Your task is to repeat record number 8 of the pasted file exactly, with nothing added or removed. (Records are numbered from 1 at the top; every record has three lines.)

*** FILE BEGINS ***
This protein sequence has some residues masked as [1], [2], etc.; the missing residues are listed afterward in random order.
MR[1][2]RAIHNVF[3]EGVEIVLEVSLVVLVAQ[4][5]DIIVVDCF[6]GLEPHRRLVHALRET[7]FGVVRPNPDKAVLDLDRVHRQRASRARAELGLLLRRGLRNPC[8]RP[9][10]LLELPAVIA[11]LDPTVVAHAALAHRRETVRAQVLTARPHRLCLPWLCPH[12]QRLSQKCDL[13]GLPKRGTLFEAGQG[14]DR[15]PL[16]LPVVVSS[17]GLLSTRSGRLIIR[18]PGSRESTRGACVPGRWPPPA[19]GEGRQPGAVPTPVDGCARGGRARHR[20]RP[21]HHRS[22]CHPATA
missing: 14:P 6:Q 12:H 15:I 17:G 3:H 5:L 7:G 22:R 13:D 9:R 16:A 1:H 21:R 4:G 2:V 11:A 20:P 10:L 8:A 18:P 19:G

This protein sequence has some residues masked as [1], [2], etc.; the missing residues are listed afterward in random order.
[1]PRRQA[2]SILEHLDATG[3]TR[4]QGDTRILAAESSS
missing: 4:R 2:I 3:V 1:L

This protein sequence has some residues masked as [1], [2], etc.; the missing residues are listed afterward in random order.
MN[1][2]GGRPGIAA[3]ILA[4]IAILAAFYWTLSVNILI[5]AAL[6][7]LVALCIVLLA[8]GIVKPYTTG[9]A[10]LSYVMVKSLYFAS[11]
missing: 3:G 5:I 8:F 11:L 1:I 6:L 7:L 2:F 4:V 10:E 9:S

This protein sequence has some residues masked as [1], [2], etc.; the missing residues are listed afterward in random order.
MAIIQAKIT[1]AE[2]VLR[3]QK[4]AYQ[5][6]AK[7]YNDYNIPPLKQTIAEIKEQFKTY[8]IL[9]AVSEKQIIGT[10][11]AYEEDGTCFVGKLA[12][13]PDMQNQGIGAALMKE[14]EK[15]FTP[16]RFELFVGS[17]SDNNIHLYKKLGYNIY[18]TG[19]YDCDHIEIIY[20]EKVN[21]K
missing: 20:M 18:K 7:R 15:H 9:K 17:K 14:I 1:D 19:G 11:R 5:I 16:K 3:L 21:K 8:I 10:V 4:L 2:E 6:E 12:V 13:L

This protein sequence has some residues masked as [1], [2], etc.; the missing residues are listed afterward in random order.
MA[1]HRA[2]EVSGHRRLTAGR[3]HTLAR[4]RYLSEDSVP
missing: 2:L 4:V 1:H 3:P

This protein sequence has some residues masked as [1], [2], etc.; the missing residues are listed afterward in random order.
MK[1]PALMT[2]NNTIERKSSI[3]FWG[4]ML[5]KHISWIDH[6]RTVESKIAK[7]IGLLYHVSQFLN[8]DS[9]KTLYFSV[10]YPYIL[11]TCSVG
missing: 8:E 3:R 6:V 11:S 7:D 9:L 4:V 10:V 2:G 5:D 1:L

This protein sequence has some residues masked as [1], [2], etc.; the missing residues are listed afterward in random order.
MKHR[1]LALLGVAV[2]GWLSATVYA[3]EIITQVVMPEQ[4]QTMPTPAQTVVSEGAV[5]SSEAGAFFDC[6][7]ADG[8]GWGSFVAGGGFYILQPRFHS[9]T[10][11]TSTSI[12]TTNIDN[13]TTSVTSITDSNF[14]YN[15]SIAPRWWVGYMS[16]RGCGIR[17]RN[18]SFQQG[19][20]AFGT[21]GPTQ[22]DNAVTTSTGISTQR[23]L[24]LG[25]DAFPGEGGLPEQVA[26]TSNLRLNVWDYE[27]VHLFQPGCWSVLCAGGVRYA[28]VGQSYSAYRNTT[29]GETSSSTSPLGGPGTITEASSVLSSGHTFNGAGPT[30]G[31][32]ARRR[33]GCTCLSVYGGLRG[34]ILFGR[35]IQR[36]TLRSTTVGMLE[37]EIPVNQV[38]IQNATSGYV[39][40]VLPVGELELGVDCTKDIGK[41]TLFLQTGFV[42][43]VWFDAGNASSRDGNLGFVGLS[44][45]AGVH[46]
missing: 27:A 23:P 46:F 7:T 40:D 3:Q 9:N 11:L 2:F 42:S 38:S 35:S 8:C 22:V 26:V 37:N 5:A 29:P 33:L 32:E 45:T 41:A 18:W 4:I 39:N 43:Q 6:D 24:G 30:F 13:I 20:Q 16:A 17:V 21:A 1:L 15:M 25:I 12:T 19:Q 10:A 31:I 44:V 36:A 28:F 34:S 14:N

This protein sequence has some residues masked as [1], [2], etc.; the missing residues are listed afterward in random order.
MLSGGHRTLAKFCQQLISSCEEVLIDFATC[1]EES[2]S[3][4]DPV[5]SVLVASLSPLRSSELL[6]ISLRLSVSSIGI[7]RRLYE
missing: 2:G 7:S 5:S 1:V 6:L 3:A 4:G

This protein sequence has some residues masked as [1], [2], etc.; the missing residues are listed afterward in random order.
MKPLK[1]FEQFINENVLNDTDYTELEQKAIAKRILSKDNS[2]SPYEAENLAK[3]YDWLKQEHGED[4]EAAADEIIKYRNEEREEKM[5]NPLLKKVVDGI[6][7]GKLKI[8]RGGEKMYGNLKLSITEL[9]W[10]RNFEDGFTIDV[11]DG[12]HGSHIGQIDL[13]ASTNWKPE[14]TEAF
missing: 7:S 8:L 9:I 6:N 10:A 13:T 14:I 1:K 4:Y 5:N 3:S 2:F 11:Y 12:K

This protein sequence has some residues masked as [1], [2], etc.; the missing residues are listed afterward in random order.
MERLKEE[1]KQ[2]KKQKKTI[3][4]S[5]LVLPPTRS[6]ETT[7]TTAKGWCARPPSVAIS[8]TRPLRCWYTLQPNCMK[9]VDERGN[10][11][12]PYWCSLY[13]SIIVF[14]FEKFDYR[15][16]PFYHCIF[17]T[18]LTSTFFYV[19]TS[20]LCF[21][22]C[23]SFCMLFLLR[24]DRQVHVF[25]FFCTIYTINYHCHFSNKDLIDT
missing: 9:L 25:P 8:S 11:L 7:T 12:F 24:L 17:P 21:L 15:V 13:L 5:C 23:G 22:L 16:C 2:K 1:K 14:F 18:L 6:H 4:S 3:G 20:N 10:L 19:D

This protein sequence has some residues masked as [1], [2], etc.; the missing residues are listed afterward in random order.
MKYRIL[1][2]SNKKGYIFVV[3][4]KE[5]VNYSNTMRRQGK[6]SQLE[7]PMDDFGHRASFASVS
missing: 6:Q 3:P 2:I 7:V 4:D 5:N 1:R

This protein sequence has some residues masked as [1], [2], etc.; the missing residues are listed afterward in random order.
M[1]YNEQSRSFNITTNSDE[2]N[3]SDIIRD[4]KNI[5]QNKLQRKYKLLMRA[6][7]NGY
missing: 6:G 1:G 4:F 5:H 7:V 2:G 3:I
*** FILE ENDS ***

This protein sequence has some residues masked as [1], [2], etc.; the missing residues are listed afterward in random order.
MLSGGHRTLAKFCQQLISSCEEVLIDFATC[1]EES[2]S[3][4]DPV[5]SVLVASLSPLRSSELL[6]ISLRLSVSSIGI[7]RRLYE
missing: 2:G 7:S 5:S 1:V 6:L 3:A 4:G